Yeah, still some vestiges of this whole clown thing, but this one’s just got a clown in it as opposed to being an evil clown movie in its entirety, and that would be John Simpson’s 2009 Amusement. In a semi-anthology-like format, we follow the misadventures of three women, Shelby, Lisa, and Tabitha, who were friends in elementary school.
The opening credits are interspersed with snapshots and school photos of them at various stages in their live up to high school. Along with this are some report card comments and “Most Likely To” yearbook captions.
The final series of photos is of an unnamed boy whose captions come instead from medical records and include “maladaptive fantasies” and “Recommend: ongoing psychiatric detention.” Clever as far as establishing backstory goes.
There’s also a later flashback in which the girls and the unnamed boy are showing each other their school projects—shoebox dioramas that you have to view through a peephole. The boy’s is seriously disturbing, and when he shows grade school aged Tabitha, he says “It’s funny, right?” Apparently this sparked his need for vengeance.
Right. So, Shelby starts things off. She and her boyfriend Rob are on the road after an unexplained “shitty weekend.” The boy likes to get in what he calls a “convoy,” a group of strangers traveling in the same direction who randomly stick together in a line. Dunno if this is a thing people really do, but okay. Anyhow, they all stop together for gas and strike up a loose camaraderie, they being a trucker, Shelby and the boy, and a dad in an SUV.
Things are not, of course, what they seem. The truck driver suggests they take a back road around the highway as he heard on the CB that traffic is at a standstill. Oh, Shelby sees a girl in his truck who seems to be a hostage. Well, she jumps, so Shelby, Rob, and the dad-type dude all stop to help her. Rob speeds off to get the trucker’s license plate and ends up getting chased back to the scene by said trucker. Rob goes off the road in the process.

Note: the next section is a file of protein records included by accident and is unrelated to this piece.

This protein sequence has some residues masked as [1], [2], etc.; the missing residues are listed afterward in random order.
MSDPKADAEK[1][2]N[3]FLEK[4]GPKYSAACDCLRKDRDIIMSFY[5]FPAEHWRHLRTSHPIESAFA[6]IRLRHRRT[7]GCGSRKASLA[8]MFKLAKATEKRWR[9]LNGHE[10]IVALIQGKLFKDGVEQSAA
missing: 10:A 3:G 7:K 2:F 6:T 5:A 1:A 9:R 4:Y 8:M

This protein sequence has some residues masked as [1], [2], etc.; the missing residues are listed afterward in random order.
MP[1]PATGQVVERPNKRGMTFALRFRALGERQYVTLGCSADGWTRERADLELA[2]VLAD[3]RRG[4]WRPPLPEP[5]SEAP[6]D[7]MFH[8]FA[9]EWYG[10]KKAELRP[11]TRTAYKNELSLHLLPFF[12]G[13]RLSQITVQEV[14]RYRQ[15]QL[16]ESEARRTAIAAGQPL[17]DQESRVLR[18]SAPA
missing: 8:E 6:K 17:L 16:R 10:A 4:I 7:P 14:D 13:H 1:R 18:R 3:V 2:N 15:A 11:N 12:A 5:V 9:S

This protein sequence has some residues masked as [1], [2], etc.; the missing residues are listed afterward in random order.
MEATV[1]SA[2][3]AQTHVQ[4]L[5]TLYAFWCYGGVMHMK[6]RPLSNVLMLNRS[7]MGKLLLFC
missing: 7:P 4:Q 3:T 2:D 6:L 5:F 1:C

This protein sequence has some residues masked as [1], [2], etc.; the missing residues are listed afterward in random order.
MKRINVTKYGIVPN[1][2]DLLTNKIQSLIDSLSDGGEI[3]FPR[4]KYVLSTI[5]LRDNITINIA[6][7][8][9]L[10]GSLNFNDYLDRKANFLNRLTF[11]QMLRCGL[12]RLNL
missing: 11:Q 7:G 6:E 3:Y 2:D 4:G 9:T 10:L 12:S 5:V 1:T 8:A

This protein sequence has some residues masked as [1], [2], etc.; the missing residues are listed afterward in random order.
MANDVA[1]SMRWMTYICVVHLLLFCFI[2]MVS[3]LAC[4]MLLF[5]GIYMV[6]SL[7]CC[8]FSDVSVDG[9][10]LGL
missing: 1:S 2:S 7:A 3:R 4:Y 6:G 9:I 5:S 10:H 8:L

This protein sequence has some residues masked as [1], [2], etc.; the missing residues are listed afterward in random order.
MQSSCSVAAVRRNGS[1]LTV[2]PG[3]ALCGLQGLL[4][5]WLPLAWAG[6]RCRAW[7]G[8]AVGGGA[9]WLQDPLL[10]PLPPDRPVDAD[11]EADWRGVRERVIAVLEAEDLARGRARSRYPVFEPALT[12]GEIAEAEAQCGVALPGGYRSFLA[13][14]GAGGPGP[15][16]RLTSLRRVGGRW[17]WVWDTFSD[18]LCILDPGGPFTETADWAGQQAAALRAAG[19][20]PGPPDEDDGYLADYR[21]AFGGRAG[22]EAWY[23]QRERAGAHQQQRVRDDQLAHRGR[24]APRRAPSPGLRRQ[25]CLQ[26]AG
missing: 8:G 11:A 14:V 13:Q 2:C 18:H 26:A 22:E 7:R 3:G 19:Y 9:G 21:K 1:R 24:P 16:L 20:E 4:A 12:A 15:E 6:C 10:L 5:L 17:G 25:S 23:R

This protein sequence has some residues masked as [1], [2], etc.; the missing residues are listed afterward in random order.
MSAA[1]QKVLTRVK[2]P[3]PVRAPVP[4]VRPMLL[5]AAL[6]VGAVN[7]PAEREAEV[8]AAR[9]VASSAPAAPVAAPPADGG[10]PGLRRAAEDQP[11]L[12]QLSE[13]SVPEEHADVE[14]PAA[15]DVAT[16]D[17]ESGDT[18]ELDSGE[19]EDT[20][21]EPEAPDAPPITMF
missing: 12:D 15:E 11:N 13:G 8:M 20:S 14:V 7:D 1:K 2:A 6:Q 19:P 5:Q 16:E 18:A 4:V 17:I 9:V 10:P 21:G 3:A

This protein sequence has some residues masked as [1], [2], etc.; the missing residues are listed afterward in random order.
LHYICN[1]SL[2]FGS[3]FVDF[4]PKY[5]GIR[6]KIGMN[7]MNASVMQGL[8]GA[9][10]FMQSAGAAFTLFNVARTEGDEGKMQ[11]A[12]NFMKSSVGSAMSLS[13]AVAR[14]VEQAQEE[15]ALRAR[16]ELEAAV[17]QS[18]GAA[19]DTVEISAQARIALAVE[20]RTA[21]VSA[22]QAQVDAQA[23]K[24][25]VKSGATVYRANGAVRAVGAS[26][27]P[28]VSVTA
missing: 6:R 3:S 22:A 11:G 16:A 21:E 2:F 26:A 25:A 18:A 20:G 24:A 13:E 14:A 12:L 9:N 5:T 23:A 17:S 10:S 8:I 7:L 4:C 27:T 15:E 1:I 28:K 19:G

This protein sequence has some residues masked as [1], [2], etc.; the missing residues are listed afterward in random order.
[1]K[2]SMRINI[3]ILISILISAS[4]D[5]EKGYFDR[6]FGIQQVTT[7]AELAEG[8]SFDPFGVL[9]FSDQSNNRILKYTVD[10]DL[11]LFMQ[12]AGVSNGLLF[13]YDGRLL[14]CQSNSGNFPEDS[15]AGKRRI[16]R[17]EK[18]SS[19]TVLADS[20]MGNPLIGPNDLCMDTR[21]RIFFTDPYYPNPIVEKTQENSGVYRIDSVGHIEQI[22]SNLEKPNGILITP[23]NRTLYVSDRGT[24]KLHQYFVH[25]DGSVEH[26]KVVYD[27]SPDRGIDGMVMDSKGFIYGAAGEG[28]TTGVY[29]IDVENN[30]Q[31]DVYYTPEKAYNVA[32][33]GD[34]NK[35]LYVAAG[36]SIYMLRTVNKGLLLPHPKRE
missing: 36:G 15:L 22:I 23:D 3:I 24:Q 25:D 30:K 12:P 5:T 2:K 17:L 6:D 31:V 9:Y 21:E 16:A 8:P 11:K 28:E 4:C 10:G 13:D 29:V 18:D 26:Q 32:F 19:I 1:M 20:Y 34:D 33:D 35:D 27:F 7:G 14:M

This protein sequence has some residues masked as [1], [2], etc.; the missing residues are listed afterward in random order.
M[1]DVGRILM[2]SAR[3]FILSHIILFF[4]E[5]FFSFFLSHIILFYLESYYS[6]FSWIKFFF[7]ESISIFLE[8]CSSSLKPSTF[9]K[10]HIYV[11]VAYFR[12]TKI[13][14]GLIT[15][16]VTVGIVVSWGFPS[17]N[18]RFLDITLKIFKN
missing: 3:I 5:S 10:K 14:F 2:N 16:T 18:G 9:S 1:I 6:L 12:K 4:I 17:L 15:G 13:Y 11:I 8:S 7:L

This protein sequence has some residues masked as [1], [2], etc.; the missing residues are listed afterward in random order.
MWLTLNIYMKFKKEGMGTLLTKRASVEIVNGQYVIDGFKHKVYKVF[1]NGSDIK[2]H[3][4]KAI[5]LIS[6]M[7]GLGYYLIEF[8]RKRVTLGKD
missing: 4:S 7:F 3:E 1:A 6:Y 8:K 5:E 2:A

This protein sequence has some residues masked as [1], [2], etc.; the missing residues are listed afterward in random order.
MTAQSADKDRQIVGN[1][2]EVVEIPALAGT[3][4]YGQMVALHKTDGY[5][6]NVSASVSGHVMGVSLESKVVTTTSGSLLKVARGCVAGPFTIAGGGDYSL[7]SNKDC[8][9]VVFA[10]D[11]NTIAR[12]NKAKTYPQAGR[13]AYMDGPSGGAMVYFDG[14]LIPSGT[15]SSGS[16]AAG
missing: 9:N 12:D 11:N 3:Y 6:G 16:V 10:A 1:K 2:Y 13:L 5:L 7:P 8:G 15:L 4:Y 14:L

When he gets back to the scene, SUV guy is hurt, and the trucker has apparently made off with Shelby and the other girl. Rob and the SUV guy track down the trucker to some rundown little cabin. I won’t give everything away but, predictably, things ain’t what they appear to be.
Next we meet Tabitha who is staying at her aunt’s house overnight to babysit her nephews. In an effective bit of misdirection, the director does a nice job making you suspect that the younguns are in fact the evil little fuckers of this segment. Even worse, the guest room Tabitha is using is full of fucking clown dolls. Why she stays in there anyway is anybody’s guess. I would have at the very least moved to the living room couch, if not the garage.
I won’t go into any more detail than that since this is a fairly creepy segment that’s worth havin’ a look at. Lisa is next. She wakes up after a night with her boyfriend only to find that her roomie, Cat, never came home and never called which, of course, is sooo not like her. Lisa heads over to a sketchy inn thinking she can get some intel from the guy Cat was talking to the night before. This does not go as planned.
The final showdown involves all 3 women and the killer who, no surprise, is “ongoing psychiatric detention” boy. All of this takes place in a sprawling, maze-like dwelling with some crafty little twists, turns, reveals, and executions culminating in a fairly satisfying final girl ending.
There are some logistical problems. There’s a scene involving Tabitha and a therapist in a police interrogation room. The therapist leaves at one point, and Tabitha escapes the room only to discover that, again, predictably, she’s not in a police station. Okay, then why is the therapist there?
Also, the trap in the final act is a little contrived and convenient, and the exterior shot following it reveals a location that can’t possibly hold all the places we’ve seen inside. In the grand scheme of things, though, those things are relatively minor. What’s more egregious is the utterly moronic placement of a forgotten weapon from a previous segment. No vengeful killer who’s gotten as far as this one does would make such a rookie mistake.
Overall though, Amusement does what it says on the tin. It’s amusing. Demented and sick, but amusing. “Now that was funny!” Don’t worry. It’ll makes sense once you see the movie.
BODIES- 8 onscreen, 3 off
Rent- Apple TV, Google Play, Prime, Vudu